Disaster preparedness expert shared insights on strengthening communities in the face of natural disasters
In a recent visit to Te Whare o Te Waipounamu, Captain Ojeda of the indigenous Tarahumara and Yaqui Nations, shared some of his learnings and experiences from over 50 years in disaster preparedness and response. Captain Ojeda is often referred to as the godfather of urban search and rescue having written manuals and training plans for the USA, the United Nations and many other countries including Aotearoa.
Kaimahi from the Whānau & Emergency Response Team joined representatives from Papatipu Rūnanga and agency partners to listen to Captain Ojeda’s presentation on preparing communities against natural disasters and emergencies.
Creating systems that work for the community was a key message from Captain Ojeda that Senior Advisor for Whānau & Emergency Response Keela Atkinson said she resonated with.
“Captain Ojeda encouraged us to develop our own systems with the community in mind. Some things just don’t fit in a book.”
“Having a plan A, B and even a plan C was also something that he highlighted.”
Captain Ojeda said that every member of the community has an important role to play in an emergency and response situation.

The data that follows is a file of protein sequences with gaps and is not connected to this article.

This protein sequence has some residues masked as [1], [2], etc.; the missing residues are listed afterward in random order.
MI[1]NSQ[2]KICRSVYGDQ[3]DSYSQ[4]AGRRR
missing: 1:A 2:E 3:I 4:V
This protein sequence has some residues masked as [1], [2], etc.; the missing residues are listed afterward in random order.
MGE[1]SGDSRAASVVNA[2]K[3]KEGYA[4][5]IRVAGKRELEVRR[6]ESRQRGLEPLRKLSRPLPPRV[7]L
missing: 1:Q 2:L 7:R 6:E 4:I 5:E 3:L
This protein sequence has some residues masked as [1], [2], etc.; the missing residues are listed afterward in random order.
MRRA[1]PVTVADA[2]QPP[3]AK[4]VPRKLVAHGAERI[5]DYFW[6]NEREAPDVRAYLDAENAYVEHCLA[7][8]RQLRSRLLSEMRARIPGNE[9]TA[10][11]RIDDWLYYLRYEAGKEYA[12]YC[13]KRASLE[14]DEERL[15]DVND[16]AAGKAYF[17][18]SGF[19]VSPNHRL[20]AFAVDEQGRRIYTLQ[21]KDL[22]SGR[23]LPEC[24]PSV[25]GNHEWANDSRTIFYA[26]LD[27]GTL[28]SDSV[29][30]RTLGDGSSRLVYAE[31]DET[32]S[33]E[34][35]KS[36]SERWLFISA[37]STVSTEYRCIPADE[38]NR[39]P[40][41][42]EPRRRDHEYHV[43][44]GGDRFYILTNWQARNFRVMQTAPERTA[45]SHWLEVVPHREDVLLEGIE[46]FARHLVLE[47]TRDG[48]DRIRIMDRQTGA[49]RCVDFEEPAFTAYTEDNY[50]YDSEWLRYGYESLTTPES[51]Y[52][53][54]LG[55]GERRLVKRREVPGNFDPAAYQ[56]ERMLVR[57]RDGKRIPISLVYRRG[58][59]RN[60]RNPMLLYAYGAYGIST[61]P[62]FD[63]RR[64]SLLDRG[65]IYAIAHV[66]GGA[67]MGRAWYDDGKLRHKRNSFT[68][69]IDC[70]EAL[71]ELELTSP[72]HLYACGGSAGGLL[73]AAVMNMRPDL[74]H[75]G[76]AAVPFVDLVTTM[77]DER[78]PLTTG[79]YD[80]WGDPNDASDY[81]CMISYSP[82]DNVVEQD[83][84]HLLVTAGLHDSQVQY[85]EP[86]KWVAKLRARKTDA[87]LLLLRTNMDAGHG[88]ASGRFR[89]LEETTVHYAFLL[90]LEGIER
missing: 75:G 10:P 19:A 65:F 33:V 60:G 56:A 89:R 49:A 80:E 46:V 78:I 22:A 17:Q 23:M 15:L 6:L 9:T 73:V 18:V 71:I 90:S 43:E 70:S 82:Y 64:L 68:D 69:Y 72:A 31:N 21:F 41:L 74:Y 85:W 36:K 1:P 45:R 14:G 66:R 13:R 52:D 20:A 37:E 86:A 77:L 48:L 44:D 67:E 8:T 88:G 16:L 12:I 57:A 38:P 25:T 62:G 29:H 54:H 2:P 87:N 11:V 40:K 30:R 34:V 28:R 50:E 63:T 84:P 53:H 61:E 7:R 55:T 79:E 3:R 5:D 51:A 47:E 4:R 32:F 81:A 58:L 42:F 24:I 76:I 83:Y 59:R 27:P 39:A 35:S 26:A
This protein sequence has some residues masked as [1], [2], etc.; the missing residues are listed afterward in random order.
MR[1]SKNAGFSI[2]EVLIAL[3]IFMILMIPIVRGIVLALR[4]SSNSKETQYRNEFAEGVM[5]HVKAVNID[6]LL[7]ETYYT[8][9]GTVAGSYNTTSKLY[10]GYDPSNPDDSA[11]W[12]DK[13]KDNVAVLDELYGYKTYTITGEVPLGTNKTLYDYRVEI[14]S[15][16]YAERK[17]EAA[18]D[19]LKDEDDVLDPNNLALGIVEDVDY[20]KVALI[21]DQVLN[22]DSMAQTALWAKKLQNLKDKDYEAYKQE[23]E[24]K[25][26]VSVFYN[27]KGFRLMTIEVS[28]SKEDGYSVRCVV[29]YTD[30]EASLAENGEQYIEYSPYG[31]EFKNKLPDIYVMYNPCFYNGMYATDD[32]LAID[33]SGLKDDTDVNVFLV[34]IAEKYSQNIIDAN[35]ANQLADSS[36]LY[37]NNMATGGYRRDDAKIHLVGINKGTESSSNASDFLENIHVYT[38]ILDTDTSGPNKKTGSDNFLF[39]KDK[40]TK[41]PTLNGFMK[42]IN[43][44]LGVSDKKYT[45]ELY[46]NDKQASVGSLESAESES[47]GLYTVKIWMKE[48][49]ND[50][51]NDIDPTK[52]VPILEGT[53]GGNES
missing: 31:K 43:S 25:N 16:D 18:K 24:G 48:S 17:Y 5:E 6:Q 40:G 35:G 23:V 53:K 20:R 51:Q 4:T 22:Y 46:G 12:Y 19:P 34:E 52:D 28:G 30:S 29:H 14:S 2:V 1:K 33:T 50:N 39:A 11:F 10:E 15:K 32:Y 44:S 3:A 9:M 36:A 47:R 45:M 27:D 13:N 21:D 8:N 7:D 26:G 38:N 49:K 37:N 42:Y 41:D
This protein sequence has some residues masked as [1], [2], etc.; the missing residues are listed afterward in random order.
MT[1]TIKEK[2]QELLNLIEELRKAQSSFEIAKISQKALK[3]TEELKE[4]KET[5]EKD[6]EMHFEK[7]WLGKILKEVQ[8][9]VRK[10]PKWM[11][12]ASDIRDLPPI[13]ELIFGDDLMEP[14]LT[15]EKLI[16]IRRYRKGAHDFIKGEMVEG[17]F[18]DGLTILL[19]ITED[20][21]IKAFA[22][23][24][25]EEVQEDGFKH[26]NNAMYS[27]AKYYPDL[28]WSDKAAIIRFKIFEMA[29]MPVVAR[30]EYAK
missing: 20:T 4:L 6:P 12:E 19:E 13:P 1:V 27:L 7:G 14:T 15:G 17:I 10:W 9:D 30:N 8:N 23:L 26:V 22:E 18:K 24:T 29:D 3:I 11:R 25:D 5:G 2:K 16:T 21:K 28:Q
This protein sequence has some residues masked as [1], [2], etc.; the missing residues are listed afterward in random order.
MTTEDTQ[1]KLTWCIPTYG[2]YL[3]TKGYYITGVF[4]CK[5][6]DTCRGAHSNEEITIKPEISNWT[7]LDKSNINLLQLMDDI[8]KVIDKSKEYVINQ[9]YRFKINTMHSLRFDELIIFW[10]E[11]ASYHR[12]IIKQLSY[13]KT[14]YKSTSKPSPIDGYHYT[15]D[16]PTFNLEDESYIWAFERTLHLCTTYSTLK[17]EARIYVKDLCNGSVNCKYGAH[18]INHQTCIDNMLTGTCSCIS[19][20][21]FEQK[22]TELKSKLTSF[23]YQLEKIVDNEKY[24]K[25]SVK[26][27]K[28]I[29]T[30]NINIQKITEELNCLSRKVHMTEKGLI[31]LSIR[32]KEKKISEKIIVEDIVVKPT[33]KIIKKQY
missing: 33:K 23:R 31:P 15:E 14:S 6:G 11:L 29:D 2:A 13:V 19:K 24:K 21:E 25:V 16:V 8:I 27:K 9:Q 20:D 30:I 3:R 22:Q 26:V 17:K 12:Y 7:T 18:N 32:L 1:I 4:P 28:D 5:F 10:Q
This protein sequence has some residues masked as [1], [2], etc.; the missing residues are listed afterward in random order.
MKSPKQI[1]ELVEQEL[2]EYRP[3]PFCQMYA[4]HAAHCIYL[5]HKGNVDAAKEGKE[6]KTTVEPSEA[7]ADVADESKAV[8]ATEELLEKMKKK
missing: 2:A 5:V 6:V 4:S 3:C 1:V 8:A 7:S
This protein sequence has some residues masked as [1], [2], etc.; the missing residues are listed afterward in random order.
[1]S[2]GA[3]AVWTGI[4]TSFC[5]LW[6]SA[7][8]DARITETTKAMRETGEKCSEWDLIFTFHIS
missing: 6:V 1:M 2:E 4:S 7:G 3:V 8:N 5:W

“Communities need a response team within them. Regular drills and designated roles are essential. It’s about being proactive and having a plan in place before disaster strikes,” he said to the attendees.
“Identify every skill and resource within the community. From medical training to ham radio operation and heavy equipment ownership, every asset counts in a disaster response plan.”
Practice, according to Captain Ojeda, is also key to effective disaster preparedness.
“Regular practice, tabletop exercises, and quarterly drilling are imperative,” he said.
These practices help identify weaknesses in the plan and allow communities to address issues before they become critical during an actual emergency.
He also highlighted the practical aspects of disaster preparedness, including the importance of having generators not only for powering essential equipment but also for refrigeration to keep food and medicines. He said that maintaining proper storage for medicines and critical emergency supplies is crucial for the wellbeing of the community.
Finally, he emphasised the role of communication in disaster management. He underscored the need for reliable communication systems.
“No communication means no situational awareness, and in an emergency, that could be a matter of life and death. Generators coupled with communication systems are the backbone of preparedness.”